What drove the Boston bombers to do what they did?

Flannery Dean reflects on the the tragedy in Boston and tries to make sense of the devastation caused by two young brothers.

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Police officers with their guns drawn hear the second explosion down the street. The first explosion knocked down 78-year-old US marathon runner Bill Iffrig at the finish line of the 117th Boston Marathon. (Photo by John Tlumacki/The Boston Globe via Getty Images)

Police officers with their guns drawn hear the second explosion down the street. The first explosion knocked down 78-year-old US marathon runner Bill Iffrig at the finish line of the 117th Boston Marathon. (Photo by John Tlumacki/The Boston Globe via Getty Images)

What drove Tamerlan Tsarnaev, 26, and his younger brother Dzhokhar, 19, to do what they did during last week’s Boston Marathon?

Why would the young men leave two homemade bombs on the ground, in a sea of excited spectators that included children, bombs that were designed to spray bystanders with deadly, maiming shrapnel that included nails, ball bearings and metal?

Who are these men and why did they do what they did? Answering those questions has become the primary focus of investigators, police, and the public since the bombing took place last Monday.

Theories abound as to why the brothers, who are of Chechen heritage, would do something so horrible. And perhaps it’s a tribute to humanity’s eternal optimism that we think there is a way to explain, and therefore understand, the awful acts of bad people.

There are ties to radical Islam, it seems. In the months preceding the bombing, The New York Times reports that Tamerlan had indicated his admiration of jihadi videos on Youtube.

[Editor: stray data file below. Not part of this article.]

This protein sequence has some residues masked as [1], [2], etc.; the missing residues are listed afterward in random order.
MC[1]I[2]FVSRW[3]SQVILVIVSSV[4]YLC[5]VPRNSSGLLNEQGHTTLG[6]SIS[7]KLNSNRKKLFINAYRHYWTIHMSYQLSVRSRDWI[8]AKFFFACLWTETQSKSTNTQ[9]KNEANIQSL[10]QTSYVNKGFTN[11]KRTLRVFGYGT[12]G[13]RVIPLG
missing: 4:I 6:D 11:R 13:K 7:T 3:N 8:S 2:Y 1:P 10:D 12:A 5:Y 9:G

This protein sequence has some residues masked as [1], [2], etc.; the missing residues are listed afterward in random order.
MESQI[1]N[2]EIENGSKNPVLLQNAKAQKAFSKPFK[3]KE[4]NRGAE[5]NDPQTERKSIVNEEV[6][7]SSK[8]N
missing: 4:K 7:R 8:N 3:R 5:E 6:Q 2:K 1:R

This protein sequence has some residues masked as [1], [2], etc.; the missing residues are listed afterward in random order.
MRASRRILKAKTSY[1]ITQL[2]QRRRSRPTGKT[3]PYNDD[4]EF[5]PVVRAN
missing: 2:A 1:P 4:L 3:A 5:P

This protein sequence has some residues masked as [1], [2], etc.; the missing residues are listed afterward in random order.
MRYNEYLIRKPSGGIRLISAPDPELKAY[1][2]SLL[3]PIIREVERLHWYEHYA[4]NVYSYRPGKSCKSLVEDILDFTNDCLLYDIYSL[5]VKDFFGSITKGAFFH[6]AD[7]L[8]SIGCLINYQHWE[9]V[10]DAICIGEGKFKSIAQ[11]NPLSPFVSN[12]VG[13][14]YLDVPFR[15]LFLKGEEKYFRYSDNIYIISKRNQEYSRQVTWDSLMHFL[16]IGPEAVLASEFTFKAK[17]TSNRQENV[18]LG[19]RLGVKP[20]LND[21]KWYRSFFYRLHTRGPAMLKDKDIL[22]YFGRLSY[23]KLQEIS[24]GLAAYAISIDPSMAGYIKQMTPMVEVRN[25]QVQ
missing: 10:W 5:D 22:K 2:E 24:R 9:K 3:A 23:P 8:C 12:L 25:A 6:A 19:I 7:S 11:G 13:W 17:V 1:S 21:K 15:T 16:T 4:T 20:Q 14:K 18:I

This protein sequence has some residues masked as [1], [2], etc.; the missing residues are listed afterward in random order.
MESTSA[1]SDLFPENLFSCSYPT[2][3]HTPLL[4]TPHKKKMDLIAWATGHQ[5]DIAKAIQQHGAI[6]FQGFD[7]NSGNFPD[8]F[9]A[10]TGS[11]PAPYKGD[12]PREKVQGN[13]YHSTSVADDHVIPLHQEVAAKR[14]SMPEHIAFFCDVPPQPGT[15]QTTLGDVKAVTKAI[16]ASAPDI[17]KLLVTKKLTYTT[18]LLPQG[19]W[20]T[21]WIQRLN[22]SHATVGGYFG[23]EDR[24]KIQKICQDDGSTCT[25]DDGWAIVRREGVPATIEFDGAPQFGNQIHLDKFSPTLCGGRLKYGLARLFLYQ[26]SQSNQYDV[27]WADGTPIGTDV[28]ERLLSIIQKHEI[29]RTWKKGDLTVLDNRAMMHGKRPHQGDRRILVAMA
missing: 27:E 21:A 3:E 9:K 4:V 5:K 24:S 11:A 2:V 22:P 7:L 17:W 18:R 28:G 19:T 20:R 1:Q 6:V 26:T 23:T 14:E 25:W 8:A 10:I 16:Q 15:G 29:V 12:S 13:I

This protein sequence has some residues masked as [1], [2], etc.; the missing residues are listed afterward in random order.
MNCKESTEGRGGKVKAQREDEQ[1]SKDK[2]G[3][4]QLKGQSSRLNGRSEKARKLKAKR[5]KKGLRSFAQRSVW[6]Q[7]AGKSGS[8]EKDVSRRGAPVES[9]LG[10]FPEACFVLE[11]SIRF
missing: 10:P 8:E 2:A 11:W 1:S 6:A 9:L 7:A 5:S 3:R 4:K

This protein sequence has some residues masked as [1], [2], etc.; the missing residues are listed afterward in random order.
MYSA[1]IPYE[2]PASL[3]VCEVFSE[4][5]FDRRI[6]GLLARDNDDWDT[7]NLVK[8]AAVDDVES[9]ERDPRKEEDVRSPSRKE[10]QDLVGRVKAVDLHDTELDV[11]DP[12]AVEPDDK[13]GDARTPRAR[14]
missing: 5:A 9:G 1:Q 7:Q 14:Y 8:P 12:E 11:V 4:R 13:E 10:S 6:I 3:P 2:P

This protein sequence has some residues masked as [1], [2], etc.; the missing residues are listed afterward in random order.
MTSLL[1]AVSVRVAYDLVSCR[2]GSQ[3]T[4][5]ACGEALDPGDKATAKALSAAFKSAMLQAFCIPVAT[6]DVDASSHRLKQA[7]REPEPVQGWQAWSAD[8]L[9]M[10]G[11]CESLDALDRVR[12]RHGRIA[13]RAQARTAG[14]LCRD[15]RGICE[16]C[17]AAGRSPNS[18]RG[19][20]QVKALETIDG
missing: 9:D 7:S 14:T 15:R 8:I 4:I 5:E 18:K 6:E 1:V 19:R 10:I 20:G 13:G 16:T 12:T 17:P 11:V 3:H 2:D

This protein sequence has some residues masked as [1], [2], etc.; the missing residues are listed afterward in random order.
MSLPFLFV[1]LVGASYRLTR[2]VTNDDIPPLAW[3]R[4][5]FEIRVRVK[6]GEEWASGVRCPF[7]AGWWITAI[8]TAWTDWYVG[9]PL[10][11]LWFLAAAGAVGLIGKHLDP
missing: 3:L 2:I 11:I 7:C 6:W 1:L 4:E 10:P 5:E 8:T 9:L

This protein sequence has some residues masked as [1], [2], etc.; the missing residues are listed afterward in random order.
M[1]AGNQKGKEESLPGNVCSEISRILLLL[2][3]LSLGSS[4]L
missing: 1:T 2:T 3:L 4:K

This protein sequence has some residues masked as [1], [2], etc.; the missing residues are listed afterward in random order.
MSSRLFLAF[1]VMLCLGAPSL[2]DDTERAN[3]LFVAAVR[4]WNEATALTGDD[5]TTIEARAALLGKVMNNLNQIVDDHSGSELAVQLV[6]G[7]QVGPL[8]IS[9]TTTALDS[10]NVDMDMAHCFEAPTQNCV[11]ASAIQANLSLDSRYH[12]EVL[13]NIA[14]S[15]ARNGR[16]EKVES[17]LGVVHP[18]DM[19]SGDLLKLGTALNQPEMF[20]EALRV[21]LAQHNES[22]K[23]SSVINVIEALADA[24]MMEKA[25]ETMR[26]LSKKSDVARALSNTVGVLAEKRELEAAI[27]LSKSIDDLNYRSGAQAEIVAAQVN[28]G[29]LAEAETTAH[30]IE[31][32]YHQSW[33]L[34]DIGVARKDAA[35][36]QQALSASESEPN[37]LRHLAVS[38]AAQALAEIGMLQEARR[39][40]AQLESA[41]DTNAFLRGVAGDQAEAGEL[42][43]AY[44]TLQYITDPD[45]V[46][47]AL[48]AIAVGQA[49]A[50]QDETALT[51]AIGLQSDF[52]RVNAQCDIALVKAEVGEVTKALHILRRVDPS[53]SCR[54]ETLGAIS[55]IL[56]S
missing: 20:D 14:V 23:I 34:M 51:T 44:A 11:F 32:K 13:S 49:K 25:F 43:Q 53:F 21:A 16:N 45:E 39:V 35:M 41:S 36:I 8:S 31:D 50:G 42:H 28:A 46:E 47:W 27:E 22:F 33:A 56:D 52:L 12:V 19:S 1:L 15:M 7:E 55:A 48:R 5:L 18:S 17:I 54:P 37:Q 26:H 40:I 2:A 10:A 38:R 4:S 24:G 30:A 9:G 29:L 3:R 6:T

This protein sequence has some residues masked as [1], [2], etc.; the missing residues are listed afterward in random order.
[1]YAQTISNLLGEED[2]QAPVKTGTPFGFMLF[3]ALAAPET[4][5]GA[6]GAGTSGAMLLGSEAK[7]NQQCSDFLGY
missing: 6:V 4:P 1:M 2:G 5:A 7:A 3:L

The Boston Globe reports that two years ago, the Russian government informed the FBI that Tamerlan should be considered a person of interest.

The FBI reportedly met with Tamerlan and various family members then but didn’t appear to be sufficiently concerned to pursue it further.

But now that four people are dead, including an eight-year-old boy who was waiting for his father to finish the race, and a 26-year-old police officer who was unfortunate enough to encounter the Tsarnaev brothers as they fled pursuit days after the attack, and now that countless people have been left maimed or injured, the FBI is definitely reconsidering their view of Tamerlan, now dead, and his little brother Dzhokhar, who is gravely injured and in hospital.

In the coming weeks and months, we’ll no doubt learn a lot more about the brothers and the thinking that motivated their actions. None of the information will ever render their behaviour comprehensible, however. Explanations will be plentiful, no doubt, and there will probably even be some who will be sympathetic to their cause. And yet, for all of the impending noise, the answers to the questions — who are the bombers and why did they do what they did — are already clear, blasted into the concrete on Boylston Street in downtown Boston.

The Tsarnaev’s are the kinds of people who believe that their anger is so meaningful — so infinitely worthy of attention — that it must find external expression. Selfishly they chose to make others feel the weight of their rage by inflicting pain and sorrow. That is who they are and that is why they did what they did. Call them terrorists, criminals, bad people, extremists, radicalized, or simply corrupt — it doesn’t really matter. Human beings prove themselves by their actions. The names we give them just help us to organize the excuses we come up with to try and understand them.

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